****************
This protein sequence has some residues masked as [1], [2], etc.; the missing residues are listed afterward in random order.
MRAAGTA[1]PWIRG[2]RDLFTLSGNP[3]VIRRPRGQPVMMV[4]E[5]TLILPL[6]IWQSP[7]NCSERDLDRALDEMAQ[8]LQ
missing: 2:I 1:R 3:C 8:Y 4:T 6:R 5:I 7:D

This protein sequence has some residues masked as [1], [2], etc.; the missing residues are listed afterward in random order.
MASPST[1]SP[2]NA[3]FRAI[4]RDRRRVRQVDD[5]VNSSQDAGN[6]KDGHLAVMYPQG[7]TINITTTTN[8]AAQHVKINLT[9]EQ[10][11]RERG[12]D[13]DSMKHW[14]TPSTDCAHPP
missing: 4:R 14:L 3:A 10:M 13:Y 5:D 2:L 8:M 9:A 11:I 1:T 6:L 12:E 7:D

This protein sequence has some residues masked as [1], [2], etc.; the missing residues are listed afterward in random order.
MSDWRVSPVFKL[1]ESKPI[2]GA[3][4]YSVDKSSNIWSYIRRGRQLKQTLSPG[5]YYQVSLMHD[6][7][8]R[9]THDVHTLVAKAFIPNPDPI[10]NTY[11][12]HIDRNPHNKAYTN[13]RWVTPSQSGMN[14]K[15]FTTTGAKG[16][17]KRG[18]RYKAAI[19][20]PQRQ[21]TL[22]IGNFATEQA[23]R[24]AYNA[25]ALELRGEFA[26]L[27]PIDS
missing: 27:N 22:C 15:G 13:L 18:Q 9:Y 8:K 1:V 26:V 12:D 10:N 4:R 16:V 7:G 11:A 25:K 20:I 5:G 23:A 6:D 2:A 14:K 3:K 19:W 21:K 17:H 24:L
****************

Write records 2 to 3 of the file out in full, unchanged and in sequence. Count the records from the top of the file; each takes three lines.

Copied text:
This protein sequence has some residues masked as [1], [2], etc.; the missing residues are listed afterward in random order.
MASPST[1]SP[2]NA[3]FRAI[4]RDRRRVRQVDD[5]VNSSQDAGN[6]KDGHLAVMYPQG[7]TINITTTTN[8]AAQHVKINLT[9]EQ[10][11]RERG[12]D[13]DSMKHW[14]TPSTDCAHPP
missing: 4:R 14:L 3:A 10:M 13:Y 5:D 2:L 8:M 9:A 11:I 1:T 6:L 12:E 7:D

This protein sequence has some residues masked as [1], [2], etc.; the missing residues are listed afterward in random order.
MSDWRVSPVFKL[1]ESKPI[2]GA[3][4]YSVDKSSNIWSYIRRGRQLKQTLSPG[5]YYQVSLMHD[6][7][8]R[9]THDVHTLVAKAFIPNPDPI[10]NTY[11][12]HIDRNPHNKAYTN[13]RWVTPSQSGMN[14]K[15]FTTTGAKG[16][17]KRG[18]RYKAAI[19][20]PQRQ[21]TL[22]IGNFATEQA[23]R[24]AYNA[25]ALELRGEFA[26]L[27]PIDS
missing: 27:N 22:C 15:G 13:L 18:Q 9:Y 8:K 1:V 26:V 12:D 10:N 4:R 16:V 7:G 11:A 25:K 20:I 5:G 23:A 6:D 2:A 14:K 3:K 19:W 21:K 17:H 24:L